The concert opened with Shostakovich’s ‘Festive Overture’ and went on with Ravel’s ‘Pavane pour une infante defunte’ – pavane for a dead infanta. The beautiful but sad music certainly goes with this title, but apparently Ravel chose it because he just liked the sound of the words.
The first half closed with Bruch’s first violin concerto, a triumph for soloist Martyn Jackson, who played it as if he had written it himself.
Incidentally, the interval featured delicious free cupcakes, a kind gift from the orchestra, which cannot be expected every time.
The second half featured several British composers. ‘A celebration for orchestra’ by local composer Lawrence Killian showed different kinds of celebration, with a romantic ‘Anniversary’ coming in between ‘Birthday Treat’ and ‘Jubilee’.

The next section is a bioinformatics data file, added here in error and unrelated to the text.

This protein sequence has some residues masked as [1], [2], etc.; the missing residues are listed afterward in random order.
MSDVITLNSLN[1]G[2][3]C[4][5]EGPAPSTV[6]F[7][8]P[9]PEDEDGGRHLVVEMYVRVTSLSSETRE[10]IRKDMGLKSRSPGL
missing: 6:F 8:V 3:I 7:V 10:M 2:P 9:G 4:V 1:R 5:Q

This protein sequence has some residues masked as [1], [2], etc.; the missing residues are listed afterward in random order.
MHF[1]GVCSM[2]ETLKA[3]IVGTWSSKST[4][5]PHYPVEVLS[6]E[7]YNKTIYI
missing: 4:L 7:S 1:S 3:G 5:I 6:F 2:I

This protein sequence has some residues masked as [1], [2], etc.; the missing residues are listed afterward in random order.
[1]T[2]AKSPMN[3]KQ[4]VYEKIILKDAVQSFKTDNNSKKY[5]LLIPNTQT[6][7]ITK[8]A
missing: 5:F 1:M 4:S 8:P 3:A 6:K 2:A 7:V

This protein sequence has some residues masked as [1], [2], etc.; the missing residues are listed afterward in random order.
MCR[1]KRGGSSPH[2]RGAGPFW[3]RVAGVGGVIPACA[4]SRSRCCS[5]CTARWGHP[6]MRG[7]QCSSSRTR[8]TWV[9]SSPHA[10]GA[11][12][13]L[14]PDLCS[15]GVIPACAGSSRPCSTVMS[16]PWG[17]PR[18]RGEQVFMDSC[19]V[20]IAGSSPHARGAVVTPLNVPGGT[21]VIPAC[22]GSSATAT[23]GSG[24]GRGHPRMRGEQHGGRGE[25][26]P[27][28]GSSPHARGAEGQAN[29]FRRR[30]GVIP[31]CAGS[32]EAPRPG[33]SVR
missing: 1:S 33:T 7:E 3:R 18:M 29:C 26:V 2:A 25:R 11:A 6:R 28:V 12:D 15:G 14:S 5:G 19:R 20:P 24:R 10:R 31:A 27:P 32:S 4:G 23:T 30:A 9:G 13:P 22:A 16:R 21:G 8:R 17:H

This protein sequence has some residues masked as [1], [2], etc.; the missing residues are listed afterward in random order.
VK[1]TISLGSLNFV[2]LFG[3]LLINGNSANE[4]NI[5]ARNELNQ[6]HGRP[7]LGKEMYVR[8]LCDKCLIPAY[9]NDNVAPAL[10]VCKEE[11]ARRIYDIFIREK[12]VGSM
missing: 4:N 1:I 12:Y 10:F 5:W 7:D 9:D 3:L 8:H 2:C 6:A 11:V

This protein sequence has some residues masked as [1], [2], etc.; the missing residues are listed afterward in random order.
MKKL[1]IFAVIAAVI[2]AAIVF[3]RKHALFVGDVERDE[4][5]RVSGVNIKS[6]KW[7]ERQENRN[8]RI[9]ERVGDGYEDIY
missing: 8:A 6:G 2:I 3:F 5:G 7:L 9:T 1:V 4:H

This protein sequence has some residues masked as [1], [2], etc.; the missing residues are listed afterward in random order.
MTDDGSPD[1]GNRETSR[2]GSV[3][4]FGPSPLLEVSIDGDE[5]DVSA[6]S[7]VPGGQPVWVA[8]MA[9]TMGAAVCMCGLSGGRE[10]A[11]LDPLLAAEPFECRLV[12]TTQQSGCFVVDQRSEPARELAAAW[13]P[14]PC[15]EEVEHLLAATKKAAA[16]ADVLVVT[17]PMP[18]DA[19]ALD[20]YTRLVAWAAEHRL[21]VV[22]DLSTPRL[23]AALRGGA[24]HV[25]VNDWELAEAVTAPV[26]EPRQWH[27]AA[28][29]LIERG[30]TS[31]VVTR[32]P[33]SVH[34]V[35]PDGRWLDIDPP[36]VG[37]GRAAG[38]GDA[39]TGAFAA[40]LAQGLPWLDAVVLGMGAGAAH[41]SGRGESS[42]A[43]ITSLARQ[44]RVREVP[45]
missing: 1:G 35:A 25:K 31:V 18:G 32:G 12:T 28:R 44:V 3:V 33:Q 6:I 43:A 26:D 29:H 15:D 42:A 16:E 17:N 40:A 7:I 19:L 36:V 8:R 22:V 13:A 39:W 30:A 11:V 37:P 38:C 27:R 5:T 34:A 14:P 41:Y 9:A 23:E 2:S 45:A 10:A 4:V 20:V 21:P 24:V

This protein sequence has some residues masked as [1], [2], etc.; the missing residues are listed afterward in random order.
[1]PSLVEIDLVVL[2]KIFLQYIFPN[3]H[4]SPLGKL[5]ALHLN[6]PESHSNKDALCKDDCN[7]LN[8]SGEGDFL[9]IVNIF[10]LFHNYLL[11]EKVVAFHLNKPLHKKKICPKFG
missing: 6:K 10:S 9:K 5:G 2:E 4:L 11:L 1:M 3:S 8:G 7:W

Malcolm Arnold’s ‘Four Scottish Dances’ expressed that composer’s vitality and ability to create great tunes. There was also his sense of humour, when the bassoon seems to get sozzled in the second dance. The third dance blew us away with its surging melody, and the set finished with a vigorous Highland fling.
The most typically English work was ‘By the banks of green willow’ by George Butterworth. Butterworth does not mess about with the two English folk tunes that he arranges here, but gives them a serene setting.
You can find all sorts in Todmorden market, which is where local composer Arthur Glover found the anonymous march ‘Royal Visit (Bacup 1913)’ – a rollicking work well worth saving and arranging.
Tchaikovsky’s ‘1812 Overture’ concluded the concert. Here Russian tunes contend with the Marseillaise, symbolising the invaders. In the end the Marseillaise is cut short, as Napoleon fails to finish what he started – the bells of Moscow celebrate his departure and thundering cannons punctuate the final triumphal march. We went home invigorated.